Q: What the profile of a typical client?

A: We have the teen that’s acting out in the world showing his or her anger by outward behaviors, and then we have the teen that’s shut down. The first teen who is acting out in the world is also acting out at home. We also see the teen who regresses in the home and is shutting down, maybe more of a depressive reaction. Across the board what we see is anxiety and depression in our teens. I don’t think we’ve ever seen a teen who didn’t come home with some level of anxiety and depression that was also part of the symptoms before they went to treatment.

Q: What is the age range of your clients?

A: We see kids as young as 12 through young adults. The young adult population is increasing in terms of failure to launch. Perhaps they aged out of the program and are not quite sure how to move forward. We are getting phone calls for kids in their mid to late twenties who are getting stuck. So it may be something like, “I’m scared I don’t know how to move forward in life. I don’t have the problem solving capacity at this point.”

Q: Do you have a different approach for kids that are adopted?

A: One of the things is be mindful of is where the young person is in relation to exploration of their birth parents. We’ve done some timelines to help kids form a  more cohesive narrative around their lives.You have to be careful about where they are in their process. What contact have they had with their biological parent over time? Where are they currently in relation to their biological parent? Has the young person had any contact during treatment with their biological parents? Are they in adoption groups? Are they exploring with their peers in treatment; what’s going on?

Q: What distinguishes Coyote Coast’s treatment approach from other transition programs?

A: We take a collaborative approach to treatment helping parents navigate the different parts of the system that they are involved in. We have multi-disciplinary team meetings. The idea is to wrap the community around the family, to reduce stress and create a greater sense of community support. Here’s an example. There might be a psychiatrist involved which is important because if the psychiatrist sees a client once a month, but does a medication switch, we can get back and say, “Okay, here’s what we’re seeing.” There could be a psychologist involved who is doing testing. There could be a resource specialist, or a tutor, or a probation officer. If we can work with a probation officer to come from a place of holding a limit rather than being punitive, that works well. We’ve worked with clergy. It depends on the situation.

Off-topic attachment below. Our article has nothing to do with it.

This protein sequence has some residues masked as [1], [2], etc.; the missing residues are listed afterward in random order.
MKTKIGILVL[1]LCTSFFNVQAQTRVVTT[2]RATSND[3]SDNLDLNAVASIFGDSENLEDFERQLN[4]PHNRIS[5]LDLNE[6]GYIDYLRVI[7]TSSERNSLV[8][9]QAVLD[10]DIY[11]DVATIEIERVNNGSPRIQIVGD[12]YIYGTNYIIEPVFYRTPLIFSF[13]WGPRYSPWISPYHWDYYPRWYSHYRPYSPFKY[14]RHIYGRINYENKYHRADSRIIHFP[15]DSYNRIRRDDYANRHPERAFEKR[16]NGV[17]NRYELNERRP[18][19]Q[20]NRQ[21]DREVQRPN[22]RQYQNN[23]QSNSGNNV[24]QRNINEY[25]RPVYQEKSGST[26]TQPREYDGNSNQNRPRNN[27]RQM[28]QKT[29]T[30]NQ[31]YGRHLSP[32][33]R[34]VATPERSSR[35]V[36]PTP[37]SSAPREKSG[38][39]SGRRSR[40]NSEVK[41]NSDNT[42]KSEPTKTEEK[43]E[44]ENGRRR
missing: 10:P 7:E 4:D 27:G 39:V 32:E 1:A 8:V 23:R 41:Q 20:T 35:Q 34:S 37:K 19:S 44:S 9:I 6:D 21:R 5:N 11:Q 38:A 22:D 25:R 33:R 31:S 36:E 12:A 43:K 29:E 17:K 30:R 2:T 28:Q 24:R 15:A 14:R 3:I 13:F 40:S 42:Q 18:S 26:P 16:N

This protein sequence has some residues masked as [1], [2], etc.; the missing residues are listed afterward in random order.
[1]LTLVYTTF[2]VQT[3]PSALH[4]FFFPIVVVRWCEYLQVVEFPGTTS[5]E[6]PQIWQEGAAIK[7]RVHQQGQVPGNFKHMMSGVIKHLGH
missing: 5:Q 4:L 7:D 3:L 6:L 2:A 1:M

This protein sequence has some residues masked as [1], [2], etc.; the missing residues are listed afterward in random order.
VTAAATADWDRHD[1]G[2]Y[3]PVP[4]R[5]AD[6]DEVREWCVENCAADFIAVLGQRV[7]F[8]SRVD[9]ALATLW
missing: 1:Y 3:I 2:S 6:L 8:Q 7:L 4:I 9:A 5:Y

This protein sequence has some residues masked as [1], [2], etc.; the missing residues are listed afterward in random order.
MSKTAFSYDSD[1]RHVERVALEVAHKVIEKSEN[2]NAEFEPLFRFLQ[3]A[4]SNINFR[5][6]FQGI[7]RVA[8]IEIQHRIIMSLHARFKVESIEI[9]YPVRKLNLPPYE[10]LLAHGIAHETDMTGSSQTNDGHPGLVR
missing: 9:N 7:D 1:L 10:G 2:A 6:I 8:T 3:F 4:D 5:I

Q: Can you talk about helping parents prepare for their teen to return home?

A: We work with parents to develop a home agreement. A lot of families can be loose with agreements or overly tight around agreements. Typically when we see contracts coming out of treatment, they can be eleven page documents. If we have an 11-page document and the parents are trying to manage that, what does that do to their ability to drop into a relationship?  You’re trying to manage your home as if you’re a residential treatment center.We call them home agreements because it is an agreement between the parents and the teen. The teen’s voice is important developmentally because you want them to think about how to problem solve, how to negotiate with their parents. Not slamming doors or punching holes in the walls, shutting down, getting on the computer, smoking pot.  How do you keep them connected to that wise part of themselves and a mature response within their family? So it really is collaboration. The parent may have some non-negotiables, like no drug use. In the day-to-day life we ask the family, how do you want to arrange your lives together?

If you would like more information, you can reach Alex at 925 258-5400 or email him at The Coyote Coast website is